House Bill 20, now a law, is likely to be challenged by Facebook, Twitter and Google
Texas governor Greg Abbott on Thursday signed a bill to restrict the ability of social media giants to block users, paving the way for action against such measures used by companies like Facebook, Twitter and Google’s YouTube.
The bill, now a law, will dilute the power of social media companies to block or censor people for their political viewpoints, the Republican governor said in a press conference.
Mr Abbott said he was signing House Bill 20 into law to “fight back against big tech political censorship”, citing it as a threat to freedom of speech in the state.
The law, which critics says will interfere with the safety policies of major social media platforms, is set to be challenged by Facebook, Twitter and Google, reported USA Today.
Mr Abbott said: “Freedom of speech is under attack in Texas. There’s a dangerous movement by some social media companies to silence conservative ideas and values.
“Today I am about to sign a law that fights back against big tech political censorship. It prevents social media companies from banning users based on the users’ political viewpoint. It allows Texans who are wrongfully de-platformed or restricted to be able to file a lawsuit, to get back on to that social media site,” the governor said.
The law, covering social media companies with over 50 million daily users, will also allow the Texas attorney general or any individual to file a lawsuit on behalf of “anybody who was wrongfully restricted from access to the social media site”, the governor said in a video address he shared on his Twitter account.
“It is now a law that conservative viewpoints of Texans cannot be banned on social media,” Mr Abbott said.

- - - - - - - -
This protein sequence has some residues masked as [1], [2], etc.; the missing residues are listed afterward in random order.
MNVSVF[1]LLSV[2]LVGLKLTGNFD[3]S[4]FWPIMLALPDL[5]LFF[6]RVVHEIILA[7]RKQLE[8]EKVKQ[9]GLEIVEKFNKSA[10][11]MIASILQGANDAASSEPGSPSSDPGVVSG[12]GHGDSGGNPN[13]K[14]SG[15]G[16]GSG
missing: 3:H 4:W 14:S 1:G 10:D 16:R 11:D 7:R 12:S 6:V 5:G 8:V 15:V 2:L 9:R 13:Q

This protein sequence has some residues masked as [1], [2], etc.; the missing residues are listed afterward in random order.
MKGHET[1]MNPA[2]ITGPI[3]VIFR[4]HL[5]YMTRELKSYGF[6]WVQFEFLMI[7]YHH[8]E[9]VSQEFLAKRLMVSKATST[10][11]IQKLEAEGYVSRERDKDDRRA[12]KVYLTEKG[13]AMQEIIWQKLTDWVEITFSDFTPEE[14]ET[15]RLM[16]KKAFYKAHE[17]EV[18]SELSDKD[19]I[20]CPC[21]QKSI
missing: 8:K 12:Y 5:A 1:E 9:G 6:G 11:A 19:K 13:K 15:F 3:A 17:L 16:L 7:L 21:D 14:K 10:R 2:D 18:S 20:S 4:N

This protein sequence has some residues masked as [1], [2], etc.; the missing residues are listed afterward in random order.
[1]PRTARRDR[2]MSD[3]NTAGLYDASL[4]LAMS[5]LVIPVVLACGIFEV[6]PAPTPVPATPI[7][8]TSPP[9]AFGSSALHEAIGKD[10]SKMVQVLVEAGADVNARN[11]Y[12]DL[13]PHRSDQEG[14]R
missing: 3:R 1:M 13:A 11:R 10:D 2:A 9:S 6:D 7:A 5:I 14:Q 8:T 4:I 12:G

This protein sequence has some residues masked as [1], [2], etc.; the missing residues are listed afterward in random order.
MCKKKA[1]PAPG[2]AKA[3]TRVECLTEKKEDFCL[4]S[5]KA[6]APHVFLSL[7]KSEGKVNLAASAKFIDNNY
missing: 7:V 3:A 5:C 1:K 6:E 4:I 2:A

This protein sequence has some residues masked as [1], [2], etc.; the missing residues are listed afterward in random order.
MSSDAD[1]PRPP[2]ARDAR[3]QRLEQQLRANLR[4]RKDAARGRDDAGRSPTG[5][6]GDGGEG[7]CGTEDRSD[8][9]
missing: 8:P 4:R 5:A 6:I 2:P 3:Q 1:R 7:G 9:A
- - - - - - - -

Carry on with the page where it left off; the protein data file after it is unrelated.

Under this law, the sites will have to disclose their content management and moderation policies. They will also have to implement a complaint and appeals process for content they remove, providing a reason for the removal and a review of their decision, House Bill 20 states. It also prevents email services from blocking email messages based on the content.
Sites will have to review and remove illegal content within 48 hours, it said.
The bill comes in the wake of Texas’s controversial abortion law which bans medical termination of pregnancy after the detection of cardiac activity – which usually occurs at around six weeks, when a woman may not yet be aware of her pregnancy.
The law, which leaves enforcement to private citizens through civil lawsuits instead of criminal prosecutors, has been widely criticised for being anti-choice for women as it will require women to carry an unwanted pregnancy with lifelong consequences.
Calling the law “unconstitutional”, the US Justice Department has sued Texas, stating that it was enacted “in open defiance of the constitution”.
The law must be declared invalid “to enjoin its enforcement, and to protect the rights that Texas has violated”, argued the lawsuit filed in federal court. Attorney General Merrick Garland said that the act unlawfully infringes on the constitutional rights of women and is “clearly unconstitutional under long-standing Supreme Court precedent”.
The Texas law is the biggest nationwide curb to abortion since the Supreme Court affirmed the landmark 1973 decision in the case of Roe v Wade that women have a constitutional right to an abortion.